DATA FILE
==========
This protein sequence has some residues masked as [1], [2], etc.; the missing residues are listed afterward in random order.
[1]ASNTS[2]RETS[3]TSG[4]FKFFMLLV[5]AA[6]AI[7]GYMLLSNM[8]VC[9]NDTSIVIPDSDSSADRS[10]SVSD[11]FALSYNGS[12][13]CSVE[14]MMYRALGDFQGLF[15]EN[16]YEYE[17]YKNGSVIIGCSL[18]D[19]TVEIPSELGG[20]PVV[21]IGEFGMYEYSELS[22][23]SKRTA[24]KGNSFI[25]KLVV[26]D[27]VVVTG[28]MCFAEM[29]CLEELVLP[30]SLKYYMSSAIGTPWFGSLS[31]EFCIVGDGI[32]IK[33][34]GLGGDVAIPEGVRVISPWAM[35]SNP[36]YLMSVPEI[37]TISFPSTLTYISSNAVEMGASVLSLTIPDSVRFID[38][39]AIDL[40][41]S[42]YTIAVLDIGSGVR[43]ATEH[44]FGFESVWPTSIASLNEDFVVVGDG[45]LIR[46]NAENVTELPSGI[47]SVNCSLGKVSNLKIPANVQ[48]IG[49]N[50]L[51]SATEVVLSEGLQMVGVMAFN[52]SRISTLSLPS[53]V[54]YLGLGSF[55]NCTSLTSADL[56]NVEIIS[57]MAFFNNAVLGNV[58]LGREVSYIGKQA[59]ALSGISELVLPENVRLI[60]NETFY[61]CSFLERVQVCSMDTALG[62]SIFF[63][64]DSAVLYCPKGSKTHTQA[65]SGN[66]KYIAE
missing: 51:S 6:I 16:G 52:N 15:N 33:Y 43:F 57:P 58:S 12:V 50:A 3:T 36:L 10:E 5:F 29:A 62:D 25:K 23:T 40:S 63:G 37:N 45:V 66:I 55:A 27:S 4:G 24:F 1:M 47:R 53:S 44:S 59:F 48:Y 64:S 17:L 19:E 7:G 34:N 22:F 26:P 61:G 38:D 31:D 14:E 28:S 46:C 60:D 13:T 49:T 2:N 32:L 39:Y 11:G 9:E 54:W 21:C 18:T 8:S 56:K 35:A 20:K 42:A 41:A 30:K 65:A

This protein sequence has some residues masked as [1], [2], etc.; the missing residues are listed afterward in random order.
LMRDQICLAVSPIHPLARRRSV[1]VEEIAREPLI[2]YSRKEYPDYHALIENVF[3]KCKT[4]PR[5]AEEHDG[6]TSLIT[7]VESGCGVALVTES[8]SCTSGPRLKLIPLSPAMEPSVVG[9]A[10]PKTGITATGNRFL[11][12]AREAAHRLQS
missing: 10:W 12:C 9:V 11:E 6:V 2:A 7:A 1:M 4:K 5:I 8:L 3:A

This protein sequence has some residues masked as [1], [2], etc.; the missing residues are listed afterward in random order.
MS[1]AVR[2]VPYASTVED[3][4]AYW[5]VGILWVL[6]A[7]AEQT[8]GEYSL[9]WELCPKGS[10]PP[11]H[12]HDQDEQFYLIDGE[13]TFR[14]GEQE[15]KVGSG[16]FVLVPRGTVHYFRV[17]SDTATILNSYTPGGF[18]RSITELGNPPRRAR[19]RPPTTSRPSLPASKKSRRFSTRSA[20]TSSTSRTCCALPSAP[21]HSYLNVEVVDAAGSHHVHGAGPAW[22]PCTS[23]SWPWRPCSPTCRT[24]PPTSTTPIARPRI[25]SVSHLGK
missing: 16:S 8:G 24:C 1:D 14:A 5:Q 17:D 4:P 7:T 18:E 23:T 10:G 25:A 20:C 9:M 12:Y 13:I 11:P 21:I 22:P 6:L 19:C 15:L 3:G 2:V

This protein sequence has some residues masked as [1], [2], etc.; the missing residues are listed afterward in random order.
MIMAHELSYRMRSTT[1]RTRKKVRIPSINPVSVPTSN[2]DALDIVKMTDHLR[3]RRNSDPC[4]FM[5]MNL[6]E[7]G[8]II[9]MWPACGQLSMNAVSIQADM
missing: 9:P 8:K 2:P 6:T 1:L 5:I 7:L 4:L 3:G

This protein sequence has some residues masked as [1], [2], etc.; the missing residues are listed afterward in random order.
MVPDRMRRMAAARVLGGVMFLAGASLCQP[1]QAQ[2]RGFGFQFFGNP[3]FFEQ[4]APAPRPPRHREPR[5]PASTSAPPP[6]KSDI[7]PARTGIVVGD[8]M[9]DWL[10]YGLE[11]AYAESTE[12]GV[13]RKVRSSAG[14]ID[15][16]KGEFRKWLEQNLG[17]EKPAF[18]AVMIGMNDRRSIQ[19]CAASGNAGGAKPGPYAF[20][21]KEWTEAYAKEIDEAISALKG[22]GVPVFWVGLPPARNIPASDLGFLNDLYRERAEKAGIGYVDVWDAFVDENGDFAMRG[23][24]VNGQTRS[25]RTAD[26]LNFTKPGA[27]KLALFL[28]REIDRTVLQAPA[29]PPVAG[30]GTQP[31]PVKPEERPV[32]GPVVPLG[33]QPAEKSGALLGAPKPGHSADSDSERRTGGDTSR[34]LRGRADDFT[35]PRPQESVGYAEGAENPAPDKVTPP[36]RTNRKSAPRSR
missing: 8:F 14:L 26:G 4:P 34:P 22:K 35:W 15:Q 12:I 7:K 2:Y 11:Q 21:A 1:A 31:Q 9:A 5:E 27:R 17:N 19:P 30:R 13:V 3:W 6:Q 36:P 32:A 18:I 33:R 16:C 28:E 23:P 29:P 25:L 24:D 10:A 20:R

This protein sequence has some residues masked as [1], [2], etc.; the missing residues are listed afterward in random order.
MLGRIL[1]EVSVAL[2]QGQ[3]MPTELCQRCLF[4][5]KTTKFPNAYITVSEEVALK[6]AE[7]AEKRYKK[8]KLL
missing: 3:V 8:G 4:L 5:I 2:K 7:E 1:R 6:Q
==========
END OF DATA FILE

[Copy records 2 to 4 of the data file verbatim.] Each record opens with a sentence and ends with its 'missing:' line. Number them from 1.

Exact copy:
This protein sequence has some residues masked as [1], [2], etc.; the missing residues are listed afterward in random order.
LMRDQICLAVSPIHPLARRRSV[1]VEEIAREPLI[2]YSRKEYPDYHALIENVF[3]KCKT[4]PR[5]AEEHDG[6]TSLIT[7]VESGCGVALVTES[8]SCTSGPRLKLIPLSPAMEPSVVG[9]A[10]PKTGITATGNRFL[11][12]AREAAHRLQS
missing: 10:W 12:C 9:V 11:E 6:V 2:A 7:A 1:M 4:K 5:I 8:L 3:A

This protein sequence has some residues masked as [1], [2], etc.; the missing residues are listed afterward in random order.
MS[1]AVR[2]VPYASTVED[3][4]AYW[5]VGILWVL[6]A[7]AEQT[8]GEYSL[9]WELCPKGS[10]PP[11]H[12]HDQDEQFYLIDGE[13]TFR[14]GEQE[15]KVGSG[16]FVLVPRGTVHYFRV[17]SDTATILNSYTPGGF[18]RSITELGNPPRRAR[19]RPPTTSRPSLPASKKSRRFSTRSA[20]TSSTSRTCCALPSAP[21]HSYLNVEVVDAAGSHHVHGAGPAW[22]PCTS[23]SWPWRPCSPTCRT[24]PPTSTTPIARPRI[25]SVSHLGK
missing: 16:S 8:G 24:C 1:D 14:A 5:Q 17:D 4:P 7:T 18:E 23:T 10:G 25:A 20:C 9:M 12:Y 13:I 11:P 21:I 22:P 6:L 19:C 15:L 3:G 2:V

This protein sequence has some residues masked as [1], [2], etc.; the missing residues are listed afterward in random order.
MIMAHELSYRMRSTT[1]RTRKKVRIPSINPVSVPTSN[2]DALDIVKMTDHLR[3]RRNSDPC[4]FM[5]MNL[6]E[7]G[8]II[9]MWPACGQLSMNAVSIQADM
missing: 9:P 8:K 2:P 6:T 1:L 5:I 7:L 4:L 3:G